Four Pillars for Primary Care Physician Workforce

Date: 

08/27/2014

Despite the changing health care environment’s increasing need for primary care physicians that can manage populations, deliver care in interdisciplinary teams and address quality outcomes, national data indicate that not enough students and residents are choosing careers in primary care. According to family medicine organizations and researchers, “factors that influence specialty choice [include] individual learner characteristics, training and practice environments, and payment systems. The Annals of Family Medicine featured a paper titled The Four Pillars for Primary Care Physician Workforce Reform: A Blueprint for Future Activity that offers a framework with consistent language to guide efforts to increase the number of well-trained primary care physicians available to provide care. The foundation on which the four pillars stand is the Institute of Medicine’s definition of primary care which is:

“Primary care is the provision of integrated, accessible health care services by clinicians who are accountable for addressing a large majority of personal health care needs, developing a sustained partnership with patients, and practicing in the context of family and community.”

The four pillars are as follows:

  1. Pipeline – the continuum of identifying, recruiting, and sustaining those students who are most likely to seek careers as primary care physicians
  2. Process of Medical Education – the traditional focus on curriculum development throughout medical student and residency education
  3. Practice Transformation – the transition to the Patient-Centered Medical Home
  4. Payment Reform – increases in primary care physician income with attention to funding for medical education

The first two pillars pertain mostly to all those under pressure to increase numbers of primary care graduates (e.g., medical school deans, admissions directors, curriculum committees). Insurance companies and larger health systems must address the third pillar. Finally, the fourth pillar, and most difficult one to achieve, must be addressed by state and federal legislators, insurers, health systems, professional organizations and the public.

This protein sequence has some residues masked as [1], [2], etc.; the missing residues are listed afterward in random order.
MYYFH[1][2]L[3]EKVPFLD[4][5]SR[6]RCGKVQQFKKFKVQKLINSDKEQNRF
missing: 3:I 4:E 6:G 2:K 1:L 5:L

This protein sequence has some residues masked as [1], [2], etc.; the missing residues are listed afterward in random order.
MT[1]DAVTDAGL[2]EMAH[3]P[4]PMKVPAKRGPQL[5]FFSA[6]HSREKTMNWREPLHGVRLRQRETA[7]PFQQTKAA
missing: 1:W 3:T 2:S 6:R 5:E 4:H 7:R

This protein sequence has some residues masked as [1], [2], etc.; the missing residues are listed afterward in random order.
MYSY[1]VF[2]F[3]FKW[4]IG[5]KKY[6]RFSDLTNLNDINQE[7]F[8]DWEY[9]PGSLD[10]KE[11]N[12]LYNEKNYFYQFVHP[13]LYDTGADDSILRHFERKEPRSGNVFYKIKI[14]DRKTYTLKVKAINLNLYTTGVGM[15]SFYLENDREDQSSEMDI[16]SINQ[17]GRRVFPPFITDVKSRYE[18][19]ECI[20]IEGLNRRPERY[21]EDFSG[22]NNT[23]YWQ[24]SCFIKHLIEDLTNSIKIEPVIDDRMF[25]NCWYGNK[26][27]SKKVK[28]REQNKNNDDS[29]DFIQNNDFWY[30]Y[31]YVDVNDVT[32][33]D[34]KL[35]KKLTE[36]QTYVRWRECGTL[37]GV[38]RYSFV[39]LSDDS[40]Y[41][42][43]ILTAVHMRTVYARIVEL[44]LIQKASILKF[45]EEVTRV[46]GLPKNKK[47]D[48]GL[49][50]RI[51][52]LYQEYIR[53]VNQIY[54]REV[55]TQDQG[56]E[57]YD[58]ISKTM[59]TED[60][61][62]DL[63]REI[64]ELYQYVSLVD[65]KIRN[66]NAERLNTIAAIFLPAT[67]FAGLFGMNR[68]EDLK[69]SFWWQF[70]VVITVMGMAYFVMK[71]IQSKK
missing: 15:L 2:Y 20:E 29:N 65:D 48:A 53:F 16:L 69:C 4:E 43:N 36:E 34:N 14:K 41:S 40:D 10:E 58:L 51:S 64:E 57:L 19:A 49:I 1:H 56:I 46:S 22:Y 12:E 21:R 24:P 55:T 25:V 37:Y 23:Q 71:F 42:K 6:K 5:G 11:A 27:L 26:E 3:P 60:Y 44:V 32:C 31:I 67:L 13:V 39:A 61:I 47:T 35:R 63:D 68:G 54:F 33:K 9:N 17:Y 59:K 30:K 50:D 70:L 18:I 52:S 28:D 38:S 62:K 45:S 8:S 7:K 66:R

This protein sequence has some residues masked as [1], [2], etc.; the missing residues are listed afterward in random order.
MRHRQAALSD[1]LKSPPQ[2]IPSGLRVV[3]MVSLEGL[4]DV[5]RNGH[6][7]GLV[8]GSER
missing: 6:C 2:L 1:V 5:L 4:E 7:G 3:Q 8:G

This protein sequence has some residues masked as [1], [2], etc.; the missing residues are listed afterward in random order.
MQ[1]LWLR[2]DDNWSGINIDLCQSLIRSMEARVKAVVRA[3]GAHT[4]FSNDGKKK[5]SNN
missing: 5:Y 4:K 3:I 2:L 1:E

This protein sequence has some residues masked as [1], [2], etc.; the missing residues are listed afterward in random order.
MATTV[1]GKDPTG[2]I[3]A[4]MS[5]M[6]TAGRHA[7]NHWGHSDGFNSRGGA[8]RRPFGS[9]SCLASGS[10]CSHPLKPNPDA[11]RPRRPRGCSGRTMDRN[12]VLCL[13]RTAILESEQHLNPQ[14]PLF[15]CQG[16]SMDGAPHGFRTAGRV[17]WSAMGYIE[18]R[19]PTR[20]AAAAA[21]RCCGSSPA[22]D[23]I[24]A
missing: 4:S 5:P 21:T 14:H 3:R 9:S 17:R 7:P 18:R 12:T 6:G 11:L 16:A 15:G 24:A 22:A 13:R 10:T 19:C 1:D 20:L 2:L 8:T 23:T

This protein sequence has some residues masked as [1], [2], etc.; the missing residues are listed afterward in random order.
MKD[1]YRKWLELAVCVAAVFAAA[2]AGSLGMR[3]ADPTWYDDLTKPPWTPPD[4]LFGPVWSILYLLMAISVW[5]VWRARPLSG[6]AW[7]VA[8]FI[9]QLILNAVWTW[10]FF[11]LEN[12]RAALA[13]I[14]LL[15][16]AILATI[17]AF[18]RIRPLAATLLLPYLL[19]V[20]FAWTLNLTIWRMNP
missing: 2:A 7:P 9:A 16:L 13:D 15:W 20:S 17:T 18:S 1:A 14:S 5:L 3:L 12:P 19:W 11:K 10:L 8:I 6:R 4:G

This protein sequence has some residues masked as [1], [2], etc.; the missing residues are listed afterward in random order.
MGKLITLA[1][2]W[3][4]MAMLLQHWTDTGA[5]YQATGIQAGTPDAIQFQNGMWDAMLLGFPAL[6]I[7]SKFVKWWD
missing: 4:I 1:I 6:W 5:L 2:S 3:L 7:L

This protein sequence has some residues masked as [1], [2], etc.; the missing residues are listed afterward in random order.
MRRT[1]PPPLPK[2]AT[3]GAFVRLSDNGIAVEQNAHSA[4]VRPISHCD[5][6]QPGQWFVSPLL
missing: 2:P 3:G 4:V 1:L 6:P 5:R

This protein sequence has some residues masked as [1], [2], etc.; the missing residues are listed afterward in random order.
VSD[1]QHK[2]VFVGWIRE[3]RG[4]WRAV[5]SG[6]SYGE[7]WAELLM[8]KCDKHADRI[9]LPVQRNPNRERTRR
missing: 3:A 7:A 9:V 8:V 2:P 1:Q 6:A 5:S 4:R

The Council of Academic Family Medicine, which represents the family medicine academic organizations, has adopted the four pillars as their model to determine conditions that are conducive to increasing the number of primary care physicians. Other family medicine organizations including the American Academy of Family Physicians (AAFP), the American Board of Family Medicine, and the AAFP Foundation have also embraced this model as a strategy for growing the number of primary care physicians

Ultimately, this four-pillar framework is expected to provide family medicine organizations and other stakeholders with “consistent messaging for advocacy for appropriate primary care workforce development programs.” It can also serve as a frame work for medical associations and accreditation bodies, and it will be useful to the larger primary care community as it strives to provide quality health care for Americans.

 

Read more on the Four Pillars: http://www.annfammed.org/content/12/1/83.long